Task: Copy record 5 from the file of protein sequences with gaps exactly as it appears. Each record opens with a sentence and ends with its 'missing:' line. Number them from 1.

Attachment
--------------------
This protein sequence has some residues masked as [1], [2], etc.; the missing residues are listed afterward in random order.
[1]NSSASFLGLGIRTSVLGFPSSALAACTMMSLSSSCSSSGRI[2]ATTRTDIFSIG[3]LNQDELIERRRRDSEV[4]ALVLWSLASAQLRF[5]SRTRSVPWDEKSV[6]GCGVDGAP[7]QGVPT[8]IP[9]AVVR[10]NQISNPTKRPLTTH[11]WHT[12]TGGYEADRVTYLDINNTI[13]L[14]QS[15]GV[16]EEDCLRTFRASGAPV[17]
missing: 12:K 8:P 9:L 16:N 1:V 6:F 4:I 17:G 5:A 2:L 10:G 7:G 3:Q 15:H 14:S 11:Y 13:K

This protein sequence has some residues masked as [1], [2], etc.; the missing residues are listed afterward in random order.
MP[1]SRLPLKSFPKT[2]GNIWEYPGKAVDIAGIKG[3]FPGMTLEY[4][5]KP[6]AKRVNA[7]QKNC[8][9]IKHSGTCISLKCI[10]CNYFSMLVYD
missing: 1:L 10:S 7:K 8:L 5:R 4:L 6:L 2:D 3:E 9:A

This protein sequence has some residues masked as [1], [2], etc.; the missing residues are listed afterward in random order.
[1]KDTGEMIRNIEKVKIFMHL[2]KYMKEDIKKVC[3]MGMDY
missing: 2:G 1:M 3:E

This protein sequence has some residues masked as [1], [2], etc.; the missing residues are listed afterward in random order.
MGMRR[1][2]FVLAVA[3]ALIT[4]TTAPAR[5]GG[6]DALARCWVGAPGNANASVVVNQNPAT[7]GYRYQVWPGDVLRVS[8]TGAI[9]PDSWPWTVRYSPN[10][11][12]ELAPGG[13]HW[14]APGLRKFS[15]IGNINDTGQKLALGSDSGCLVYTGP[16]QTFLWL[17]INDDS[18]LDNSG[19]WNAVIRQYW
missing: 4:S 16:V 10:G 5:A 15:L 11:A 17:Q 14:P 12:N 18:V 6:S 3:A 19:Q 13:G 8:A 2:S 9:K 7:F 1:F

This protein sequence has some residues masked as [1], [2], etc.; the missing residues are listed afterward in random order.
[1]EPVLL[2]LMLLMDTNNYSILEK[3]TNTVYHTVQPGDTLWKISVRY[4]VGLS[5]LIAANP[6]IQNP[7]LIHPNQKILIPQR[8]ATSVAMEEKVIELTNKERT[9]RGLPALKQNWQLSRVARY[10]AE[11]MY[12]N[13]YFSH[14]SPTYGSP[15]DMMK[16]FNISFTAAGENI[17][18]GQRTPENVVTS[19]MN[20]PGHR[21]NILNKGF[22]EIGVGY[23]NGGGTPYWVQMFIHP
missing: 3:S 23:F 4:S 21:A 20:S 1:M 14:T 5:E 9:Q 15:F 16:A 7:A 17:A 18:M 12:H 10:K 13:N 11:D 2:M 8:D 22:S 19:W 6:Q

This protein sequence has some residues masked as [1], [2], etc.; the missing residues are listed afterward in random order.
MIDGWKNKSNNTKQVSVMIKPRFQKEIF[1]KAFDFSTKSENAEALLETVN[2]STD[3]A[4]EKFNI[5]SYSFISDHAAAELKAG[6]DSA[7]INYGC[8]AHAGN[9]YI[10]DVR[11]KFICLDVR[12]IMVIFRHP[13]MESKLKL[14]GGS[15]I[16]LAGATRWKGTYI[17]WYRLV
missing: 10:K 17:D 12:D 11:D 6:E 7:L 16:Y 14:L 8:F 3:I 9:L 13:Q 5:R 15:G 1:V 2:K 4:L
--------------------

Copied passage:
This protein sequence has some residues masked as [1], [2], etc.; the missing residues are listed afterward in random order.
[1]EPVLL[2]LMLLMDTNNYSILEK[3]TNTVYHTVQPGDTLWKISVRY[4]VGLS[5]LIAANP[6]IQNP[7]LIHPNQKILIPQR[8]ATSVAMEEKVIELTNKERT[9]RGLPALKQNWQLSRVARY[10]AE[11]MY[12]N[13]YFSH[14]SPTYGSP[15]DMMK[16]FNISFTAAGENI[17][18]GQRTPENVVTS[19]MN[20]PGHR[21]NILNKGF[22]EIGVGY[23]NGGGTPYWVQMFIHP
missing: 3:S 23:F 4:S 21:A 20:S 1:M 14:T 5:E 9:Q 15:F 16:A 7:A 17:A 18:M 12:H 10:K 13:N 11:D 2:M 8:D 22:S 19:W 6:Q